How to hire the right Cultivation Team

03/29/17
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 Once you’ve composed yourself from winning a coveted cultivation license, the next major task is hiring the right production team. 

Since the cultivation of cannabis is an emerging industry, finding the right crop of people can be incredibly challenging for any hiring manager.  Uncertainty in this area can lead to poor hiring decisions that snowball into team in-fighting, delayed production, and regulatory compliance issues. To avoid all of this, consider these key areas for successfully sourcing your dream team.

Let’s start at the top, literally.

Depending on scale and budget, a typical cultivation team will resemble this hierarchy:

Note: In larger operations, the Master Grower typically reports to the Director of Operations, who oversees extracting, shipping and retailing finished product.

The Master Grower

Also known as a Head Grower, Cultivation Manager, Production Manager or Director of Cultivation, the Master Grower takes 100% responsibility for all plants in your production area. At the very least, this person should have experience in commercial horticulture in addition to hiring and leading expertise. This position is often the first hire and should offer valuable insight in the production facility design, sourcing of materials and subsequent recruitment.

As the primary member of the cultivation team, the Master Grower establishes company culture and leads by example. This person must be willing to work flexible hours as they will be your facility’s ‘first responder’ in the event of system emergencies, equipment alarms, and frequent off-hour check-ins. The ideal candidate is open to advice from subordinates and implements input into problem-solving.

The Plant Technician

Also referred to as Section Growers, Assistant Growers or Production Assistants, this person offers primary support to the Master Gower on daily production activities. Contrary to the experience required to fulfill a Master Grower position, a Plant Technician position is often entry-level and requires a person with interest, passion and potential aspirations of one-day becoming a Master Grower.

What you should look for in a Plant Technician:

1.   Ability to work flexible hours: Harvests don’t always finish at 5pm; therefore, production time may extend into evenings and weekends in order to avoid mature plants from over-ripening.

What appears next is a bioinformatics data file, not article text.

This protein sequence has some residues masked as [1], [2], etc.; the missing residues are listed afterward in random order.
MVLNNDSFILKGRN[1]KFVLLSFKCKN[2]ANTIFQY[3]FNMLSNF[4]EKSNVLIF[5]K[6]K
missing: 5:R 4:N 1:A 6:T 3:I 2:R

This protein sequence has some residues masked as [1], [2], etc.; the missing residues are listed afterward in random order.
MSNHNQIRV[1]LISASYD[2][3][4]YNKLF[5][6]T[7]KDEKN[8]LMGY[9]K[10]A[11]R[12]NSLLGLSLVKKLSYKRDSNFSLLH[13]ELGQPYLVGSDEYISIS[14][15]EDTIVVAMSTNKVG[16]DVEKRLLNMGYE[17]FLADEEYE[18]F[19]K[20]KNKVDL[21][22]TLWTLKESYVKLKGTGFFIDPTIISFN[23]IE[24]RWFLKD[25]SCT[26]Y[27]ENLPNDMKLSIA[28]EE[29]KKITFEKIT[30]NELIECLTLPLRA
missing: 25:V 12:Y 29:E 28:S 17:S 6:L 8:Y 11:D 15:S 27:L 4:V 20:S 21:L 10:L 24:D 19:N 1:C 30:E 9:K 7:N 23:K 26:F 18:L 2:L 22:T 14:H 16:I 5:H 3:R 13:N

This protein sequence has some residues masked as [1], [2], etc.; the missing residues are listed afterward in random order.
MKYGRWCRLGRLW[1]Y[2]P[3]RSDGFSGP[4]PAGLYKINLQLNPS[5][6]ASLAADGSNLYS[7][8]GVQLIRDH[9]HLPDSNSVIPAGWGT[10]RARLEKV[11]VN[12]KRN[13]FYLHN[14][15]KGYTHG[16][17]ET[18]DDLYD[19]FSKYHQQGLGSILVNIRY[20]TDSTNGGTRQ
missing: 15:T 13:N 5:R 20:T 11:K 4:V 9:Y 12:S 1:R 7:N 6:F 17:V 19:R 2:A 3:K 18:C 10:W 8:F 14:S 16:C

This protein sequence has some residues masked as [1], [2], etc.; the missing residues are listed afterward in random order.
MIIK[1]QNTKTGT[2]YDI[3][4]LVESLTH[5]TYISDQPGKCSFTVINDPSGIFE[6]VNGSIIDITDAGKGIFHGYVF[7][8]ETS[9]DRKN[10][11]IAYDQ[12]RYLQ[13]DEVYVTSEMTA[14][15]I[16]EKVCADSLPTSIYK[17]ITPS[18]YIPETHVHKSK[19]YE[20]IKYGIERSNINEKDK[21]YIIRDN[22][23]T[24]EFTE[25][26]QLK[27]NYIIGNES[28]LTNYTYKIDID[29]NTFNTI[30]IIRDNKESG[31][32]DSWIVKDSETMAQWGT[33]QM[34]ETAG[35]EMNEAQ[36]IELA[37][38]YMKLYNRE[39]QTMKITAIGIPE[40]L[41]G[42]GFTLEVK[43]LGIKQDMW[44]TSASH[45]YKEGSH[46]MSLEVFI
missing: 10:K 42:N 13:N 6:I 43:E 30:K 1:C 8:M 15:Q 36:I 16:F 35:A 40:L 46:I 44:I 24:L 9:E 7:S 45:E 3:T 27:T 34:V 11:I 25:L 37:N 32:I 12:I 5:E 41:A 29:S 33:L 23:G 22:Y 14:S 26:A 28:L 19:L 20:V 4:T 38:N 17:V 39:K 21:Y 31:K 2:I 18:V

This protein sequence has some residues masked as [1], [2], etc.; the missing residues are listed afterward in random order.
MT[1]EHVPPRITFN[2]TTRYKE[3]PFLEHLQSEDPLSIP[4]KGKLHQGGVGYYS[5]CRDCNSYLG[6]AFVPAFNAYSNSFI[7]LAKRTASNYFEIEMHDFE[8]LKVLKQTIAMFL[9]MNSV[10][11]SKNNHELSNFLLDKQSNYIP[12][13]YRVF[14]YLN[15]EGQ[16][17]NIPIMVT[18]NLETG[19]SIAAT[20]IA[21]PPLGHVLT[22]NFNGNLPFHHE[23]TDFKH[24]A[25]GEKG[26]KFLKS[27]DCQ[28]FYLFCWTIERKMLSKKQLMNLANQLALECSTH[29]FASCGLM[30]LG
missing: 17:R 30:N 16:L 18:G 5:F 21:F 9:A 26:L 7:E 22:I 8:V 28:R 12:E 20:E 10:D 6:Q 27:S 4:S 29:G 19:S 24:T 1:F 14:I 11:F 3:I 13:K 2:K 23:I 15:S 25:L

2.   Willingness to do all tasks: Much of a Plant Technician’s time is spent cleaning and sterilizing, make sure that interviewees aren’t averse to this important task. 

3.   Previous horticulture experience an asset: Although this position can be deemed entry-level, there may be many potential candidates at nurseries and farms that are unaware of the reduced risk and increased opportunity in cannabis cultivation as a career path. 

The key in hiring the right Plant Technician is to hold more than one interview. Scrutinize each candidate to ensure they fit within the desired culture of your cultivation team. As your operation grows, these Plant Technicians will be your first consideration for promoting to greater responsibility.

The Post-Harvest Manager

Once a crop has been harvested, typically there is a hand-off from the cultivation team to the post-harvest team, who are responsible for everything thereafter. As the leader of this team, the Post-Harvest Manager organizes a team of Trimmers to ensure that the harvested cannabis flower is trimmed and dried before being packaged as a whole bud or extracted for oil. In addition, this role is responsible for organizing lab testing and overseeing bulk packaging.

What you should look for in a Post-Harvest Manger:

1.   Attention to detail: This person needs to account for every leaf, seed and plant stalk that enters the trim room and monitor the temperature, humidity, airflow, spacing and timing in the drying room. 

2.   Computer savviness: Working closely with software systems that manage harvested plant inventory, this role will record and update wet plant and dried flower weights in addition to the weight of trim waste.